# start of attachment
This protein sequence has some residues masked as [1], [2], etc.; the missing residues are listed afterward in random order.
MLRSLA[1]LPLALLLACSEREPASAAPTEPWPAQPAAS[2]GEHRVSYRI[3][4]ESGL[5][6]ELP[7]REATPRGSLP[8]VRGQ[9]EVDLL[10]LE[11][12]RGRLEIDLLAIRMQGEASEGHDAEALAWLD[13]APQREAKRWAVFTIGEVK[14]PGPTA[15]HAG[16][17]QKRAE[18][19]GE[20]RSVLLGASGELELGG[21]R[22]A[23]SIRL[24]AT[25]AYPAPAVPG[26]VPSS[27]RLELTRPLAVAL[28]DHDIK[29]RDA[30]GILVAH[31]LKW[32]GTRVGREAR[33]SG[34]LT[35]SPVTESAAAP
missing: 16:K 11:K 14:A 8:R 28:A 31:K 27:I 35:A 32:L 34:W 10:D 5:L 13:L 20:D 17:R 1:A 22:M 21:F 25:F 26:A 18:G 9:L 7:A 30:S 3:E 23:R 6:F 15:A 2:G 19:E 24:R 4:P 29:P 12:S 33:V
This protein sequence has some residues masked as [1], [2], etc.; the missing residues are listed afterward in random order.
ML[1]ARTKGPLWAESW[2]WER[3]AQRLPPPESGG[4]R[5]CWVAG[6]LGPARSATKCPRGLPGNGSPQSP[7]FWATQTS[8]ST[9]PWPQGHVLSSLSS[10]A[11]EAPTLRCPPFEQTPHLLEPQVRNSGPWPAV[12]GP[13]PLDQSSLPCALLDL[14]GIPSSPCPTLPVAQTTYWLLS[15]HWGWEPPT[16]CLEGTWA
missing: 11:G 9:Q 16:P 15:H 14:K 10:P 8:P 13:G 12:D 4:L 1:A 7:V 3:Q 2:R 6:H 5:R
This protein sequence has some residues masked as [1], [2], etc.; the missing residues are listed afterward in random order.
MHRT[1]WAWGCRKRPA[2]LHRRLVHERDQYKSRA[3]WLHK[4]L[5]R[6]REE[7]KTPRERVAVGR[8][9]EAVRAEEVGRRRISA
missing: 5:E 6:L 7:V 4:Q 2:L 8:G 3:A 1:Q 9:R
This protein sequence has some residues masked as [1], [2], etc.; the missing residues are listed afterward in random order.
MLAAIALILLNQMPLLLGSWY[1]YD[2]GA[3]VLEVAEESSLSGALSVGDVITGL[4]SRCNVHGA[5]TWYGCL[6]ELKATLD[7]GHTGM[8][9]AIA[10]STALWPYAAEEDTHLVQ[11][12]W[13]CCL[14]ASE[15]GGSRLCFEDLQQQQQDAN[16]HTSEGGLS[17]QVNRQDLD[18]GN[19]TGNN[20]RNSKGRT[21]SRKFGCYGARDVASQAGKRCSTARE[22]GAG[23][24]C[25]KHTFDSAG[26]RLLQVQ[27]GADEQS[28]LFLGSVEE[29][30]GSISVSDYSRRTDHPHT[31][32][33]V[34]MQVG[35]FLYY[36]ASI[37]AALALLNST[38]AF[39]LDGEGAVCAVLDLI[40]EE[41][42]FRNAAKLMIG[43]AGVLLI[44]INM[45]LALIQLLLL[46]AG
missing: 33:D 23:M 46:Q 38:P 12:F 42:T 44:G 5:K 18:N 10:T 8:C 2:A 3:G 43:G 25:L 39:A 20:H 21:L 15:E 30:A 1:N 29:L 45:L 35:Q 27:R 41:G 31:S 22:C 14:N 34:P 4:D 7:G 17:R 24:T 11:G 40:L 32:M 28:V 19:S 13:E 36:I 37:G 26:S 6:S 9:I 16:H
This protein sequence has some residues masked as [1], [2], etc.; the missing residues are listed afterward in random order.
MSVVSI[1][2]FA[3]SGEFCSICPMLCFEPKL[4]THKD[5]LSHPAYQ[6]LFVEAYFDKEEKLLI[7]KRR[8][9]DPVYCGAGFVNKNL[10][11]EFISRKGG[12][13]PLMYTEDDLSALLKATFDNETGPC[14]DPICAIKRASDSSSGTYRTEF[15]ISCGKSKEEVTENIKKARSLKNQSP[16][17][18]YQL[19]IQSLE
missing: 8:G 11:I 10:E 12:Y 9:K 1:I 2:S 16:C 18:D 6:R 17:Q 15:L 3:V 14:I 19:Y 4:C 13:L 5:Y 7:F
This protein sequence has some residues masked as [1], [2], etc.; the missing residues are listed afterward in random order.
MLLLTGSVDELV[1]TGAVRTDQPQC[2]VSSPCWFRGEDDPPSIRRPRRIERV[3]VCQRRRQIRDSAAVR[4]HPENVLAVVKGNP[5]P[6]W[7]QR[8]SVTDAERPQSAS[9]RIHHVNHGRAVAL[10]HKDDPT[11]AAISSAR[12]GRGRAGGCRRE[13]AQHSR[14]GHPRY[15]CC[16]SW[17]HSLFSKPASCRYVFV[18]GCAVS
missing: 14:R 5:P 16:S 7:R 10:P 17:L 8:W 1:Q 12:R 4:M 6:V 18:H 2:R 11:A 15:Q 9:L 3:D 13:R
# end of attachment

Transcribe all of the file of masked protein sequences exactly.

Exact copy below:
This protein sequence has some residues masked as [1], [2], etc.; the missing residues are listed afterward in random order.
MLRSLA[1]LPLALLLACSEREPASAAPTEPWPAQPAAS[2]GEHRVSYRI[3][4]ESGL[5][6]ELP[7]REATPRGSLP[8]VRGQ[9]EVDLL[10]LE[11][12]RGRLEIDLLAIRMQGEASEGHDAEALAWLD[13]APQREAKRWAVFTIGEVK[14]PGPTA[15]HAG[16][17]QKRAE[18][19]GE[20]RSVLLGASGELELGG[21]R[22]A[23]SIRL[24]AT[25]AYPAPAVPG[26]VPSS[27]RLELTRPLAVAL[28]DHDIK[29]RDA[30]GILVAH[31]LKW[32]GTRVGREAR[33]SG[34]LT[35]SPVTESAAAP
missing: 16:K 11:K 14:A 8:R 28:A 31:K 27:I 35:A 32:L 34:W 10:D 5:L 13:L 20:D 17:R 1:A 22:M 21:F 25:F 26:A 18:G 9:L 7:A 30:S 3:E 23:R 6:F 15:A 2:G 19:E 24:R 4:P 29:P 12:S 33:V
This protein sequence has some residues masked as [1], [2], etc.; the missing residues are listed afterward in random order.
ML[1]ARTKGPLWAESW[2]WER[3]AQRLPPPESGG[4]R[5]CWVAG[6]LGPARSATKCPRGLPGNGSPQSP[7]FWATQTS[8]ST[9]PWPQGHVLSSLSS[10]A[11]EAPTLRCPPFEQTPHLLEPQVRNSGPWPAV[12]GP[13]PLDQSSLPCALLDL[14]GIPSSPCPTLPVAQTTYWLLS[15]HWGWEPPT[16]CLEGTWA
missing: 11:G 9:Q 16:P 15:H 14:K 10:P 8:P 13:G 12:D 4:L 1:A 7:V 3:Q 2:R 6:H 5:R
This protein sequence has some residues masked as [1], [2], etc.; the missing residues are listed afterward in random order.
MHRT[1]WAWGCRKRPA[2]LHRRLVHERDQYKSRA[3]WLHK[4]L[5]R[6]REE[7]KTPRERVAVGR[8][9]EAVRAEEVGRRRISA
missing: 5:E 6:L 7:V 4:Q 2:L 8:G 3:A 1:Q 9:R
This protein sequence has some residues masked as [1], [2], etc.; the missing residues are listed afterward in random order.
MLAAIALILLNQMPLLLGSWY[1]YD[2]GA[3]VLEVAEESSLSGALSVGDVITGL[4]SRCNVHGA[5]TWYGCL[6]ELKATLD[7]GHTGM[8][9]AIA[10]STALWPYAAEEDTHLVQ[11][12]W[13]CCL[14]ASE[15]GGSRLCFEDLQQQQQDAN[16]HTSEGGLS[17]QVNRQDLD[18]GN[19]TGNN[20]RNSKGRT[21]SRKFGCYGARDVASQAGKRCSTARE[22]GAG[23][24]C[25]KHTFDSAG[26]RLLQVQ[27]GADEQS[28]LFLGSVEE[29][30]GSISVSDYSRRTDHPHT[31][32][33]V[34]MQVG[35]FLYY[36]ASI[37]AALALLNST[38]AF[39]LDGEGAVCAVLDLI[40]EE[41][42]FRNAAKLMIG[43]AGVLLI[44]INM[45]LALIQLLLL[46]AG
missing: 33:D 23:M 46:Q 38:P 12:F 42:T 44:G 5:K 18:N 10:T 8:C 2:A 3:G 43:G 25:L 39:A 20:H 21:L 15:E 30:A 1:N 29:L 45:L 35:Q 27:R 41:G 31:S 22:C 14:N 34:P 4:D 7:G 17:R 24:T 11:G 40:L 32:M 28:V 19:S 13:E 36:I 37:G 26:S 6:S 9:I 16:H
This protein sequence has some residues masked as [1], [2], etc.; the missing residues are listed afterward in random order.
MSVVSI[1][2]FA[3]SGEFCSICPMLCFEPKL[4]THKD[5]LSHPAYQ[6]LFVEAYFDKEEKLLI[7]KRR[8][9]DPVYCGAGFVNKNL[10][11]EFISRKGG[12][13]PLMYTEDDLSALLKATFDNETGPC[14]DPICAIKRASDSSSGTYRTEF[15]ISCGKSKEEVTENIKKARSLKNQSP[16][17][18]YQL[19]IQSLE
missing: 8:G 11:I 10:E 12:Y 9:K 1:I 2:S 16:C 18:D 6:R 17:Q 15:L 3:V 14:I 19:Y 4:C 13:L 5:Y 7:F
This protein sequence has some residues masked as [1], [2], etc.; the missing residues are listed afterward in random order.
MLLLTGSVDELV[1]TGAVRTDQPQC[2]VSSPCWFRGEDDPPSIRRPRRIERV[3]VCQRRRQIRDSAAVR[4]HPENVLAVVKGNP[5]P[6]W[7]QR[8]SVTDAERPQSAS[9]RIHHVNHGRAVAL[10]HKDDPT[11]AAISSAR[12]GRGRAGGCRRE[13]AQHSR[14]GHPRY[15]CC[16]SW[17]HSLFSKPASCRYVFV[18]GCAVS
missing: 14:R 5:P 16:S 7:R 10:P 17:L 8:W 1:Q 12:R 4:M 6:V 18:H 2:R 11:A 15:Q 9:L 3:D 13:R